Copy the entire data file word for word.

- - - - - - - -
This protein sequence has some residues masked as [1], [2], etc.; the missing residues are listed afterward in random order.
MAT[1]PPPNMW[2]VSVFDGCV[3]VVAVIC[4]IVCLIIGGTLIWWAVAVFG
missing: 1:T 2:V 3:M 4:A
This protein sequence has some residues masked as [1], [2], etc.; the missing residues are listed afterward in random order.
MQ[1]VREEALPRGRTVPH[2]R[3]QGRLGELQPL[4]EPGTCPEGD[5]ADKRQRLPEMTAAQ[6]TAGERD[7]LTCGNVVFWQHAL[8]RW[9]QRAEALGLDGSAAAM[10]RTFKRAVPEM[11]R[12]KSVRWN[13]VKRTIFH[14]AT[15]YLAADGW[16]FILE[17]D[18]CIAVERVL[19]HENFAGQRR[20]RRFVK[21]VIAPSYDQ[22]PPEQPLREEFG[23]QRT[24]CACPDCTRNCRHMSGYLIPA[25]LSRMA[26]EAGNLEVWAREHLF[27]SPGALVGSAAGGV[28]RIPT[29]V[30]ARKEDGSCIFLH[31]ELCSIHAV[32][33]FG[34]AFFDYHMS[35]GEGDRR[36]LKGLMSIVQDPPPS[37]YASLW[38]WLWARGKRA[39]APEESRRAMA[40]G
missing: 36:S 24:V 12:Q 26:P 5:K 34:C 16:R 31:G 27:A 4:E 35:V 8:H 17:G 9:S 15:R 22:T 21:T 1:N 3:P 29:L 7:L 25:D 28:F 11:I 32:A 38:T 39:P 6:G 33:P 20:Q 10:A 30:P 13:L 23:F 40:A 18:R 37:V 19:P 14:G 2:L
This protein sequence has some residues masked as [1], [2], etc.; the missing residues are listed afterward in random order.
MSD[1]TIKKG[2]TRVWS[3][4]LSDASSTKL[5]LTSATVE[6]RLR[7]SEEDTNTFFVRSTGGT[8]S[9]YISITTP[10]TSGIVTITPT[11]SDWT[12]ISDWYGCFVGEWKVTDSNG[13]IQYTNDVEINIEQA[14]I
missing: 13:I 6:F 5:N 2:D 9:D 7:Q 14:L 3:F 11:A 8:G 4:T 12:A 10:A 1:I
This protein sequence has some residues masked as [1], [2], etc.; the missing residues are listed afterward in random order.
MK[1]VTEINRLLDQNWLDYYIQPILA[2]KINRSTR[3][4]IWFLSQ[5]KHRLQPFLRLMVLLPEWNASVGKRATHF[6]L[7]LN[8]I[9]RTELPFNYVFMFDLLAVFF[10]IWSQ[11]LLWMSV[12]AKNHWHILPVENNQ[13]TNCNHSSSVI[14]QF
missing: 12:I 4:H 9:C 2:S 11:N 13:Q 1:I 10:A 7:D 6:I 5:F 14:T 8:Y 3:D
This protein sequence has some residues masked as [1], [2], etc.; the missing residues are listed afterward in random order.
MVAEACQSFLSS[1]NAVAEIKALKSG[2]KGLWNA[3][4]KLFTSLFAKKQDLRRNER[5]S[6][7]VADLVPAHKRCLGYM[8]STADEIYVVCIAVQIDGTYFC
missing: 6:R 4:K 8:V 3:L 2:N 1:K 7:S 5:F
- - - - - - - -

This protein sequence has some residues masked as [1], [2], etc.; the missing residues are listed afterward in random order.
MAT[1]PPPNMW[2]VSVFDGCV[3]VVAVIC[4]IVCLIIGGTLIWWAVAVFG
missing: 1:T 2:V 3:M 4:A
This protein sequence has some residues masked as [1], [2], etc.; the missing residues are listed afterward in random order.
MQ[1]VREEALPRGRTVPH[2]R[3]QGRLGELQPL[4]EPGTCPEGD[5]ADKRQRLPEMTAAQ[6]TAGERD[7]LTCGNVVFWQHAL[8]RW[9]QRAEALGLDGSAAAM[10]RTFKRAVPEM[11]R[12]KSVRWN[13]VKRTIFH[14]AT[15]YLAADGW[16]FILE[17]D[18]CIAVERVL[19]HENFAGQRR[20]RRFVK[21]VIAPSYDQ[22]PPEQPLREEFG[23]QRT[24]CACPDCTRNCRHMSGYLIPA[25]LSRMA[26]EAGNLEVWAREHLF[27]SPGALVGSAAGGV[28]RIPT[29]V[30]ARKEDGSCIFLH[31]ELCSIHAV[32][33]FG[34]AFFDYHMS[35]GEGDRR[36]LKGLMSIVQDPPPS[37]YASLW[38]WLWARGKRA[39]APEESRRAMA[40]G
missing: 36:S 24:V 12:Q 26:P 5:K 34:C 16:R 31:G 27:A 4:E 35:V 8:H 17:G 9:S 15:R 22:T 21:T 1:N 3:P 29:L 7:L 25:D 28:F 11:I 32:A 38:T 39:P 6:G 33:P 20:Q 10:A 30:P 13:L 23:F 40:A 18:R 37:V 19:P 14:G 2:L
This protein sequence has some residues masked as [1], [2], etc.; the missing residues are listed afterward in random order.
MSD[1]TIKKG[2]TRVWS[3][4]LSDASSTKL[5]LTSATVE[6]RLR[7]SEEDTNTFFVRSTGGT[8]S[9]YISITTP[10]TSGIVTITPT[11]SDWT[12]ISDWYGCFVGEWKVTDSNG[13]IQYTNDVEINIEQA[14]I
missing: 13:I 6:F 5:N 2:D 9:D 7:Q 14:L 3:F 11:A 8:G 4:T 12:A 10:A 1:I
This protein sequence has some residues masked as [1], [2], etc.; the missing residues are listed afterward in random order.
MK[1]VTEINRLLDQNWLDYYIQPILA[2]KINRSTR[3][4]IWFLSQ[5]KHRLQPFLRLMVLLPEWNASVGKRATHF[6]L[7]LN[8]I[9]RTELPFNYVFMFDLLAVFF[10]IWSQ[11]LLWMSV[12]AKNHWHILPVENNQ[13]TNCNHSSSVI[14]QF
missing: 12:I 4:H 9:C 2:S 11:N 13:Q 1:I 10:A 7:D 6:I 5:F 14:T 8:Y 3:D
This protein sequence has some residues masked as [1], [2], etc.; the missing residues are listed afterward in random order.
MVAEACQSFLSS[1]NAVAEIKALKSG[2]KGLWNA[3][4]KLFTSLFAKKQDLRRNER[5]S[6][7]VADLVPAHKRCLGYM[8]STADEIYVVCIAVQIDGTYFC
missing: 6:R 4:K 8:V 3:L 2:N 1:K 7:S 5:F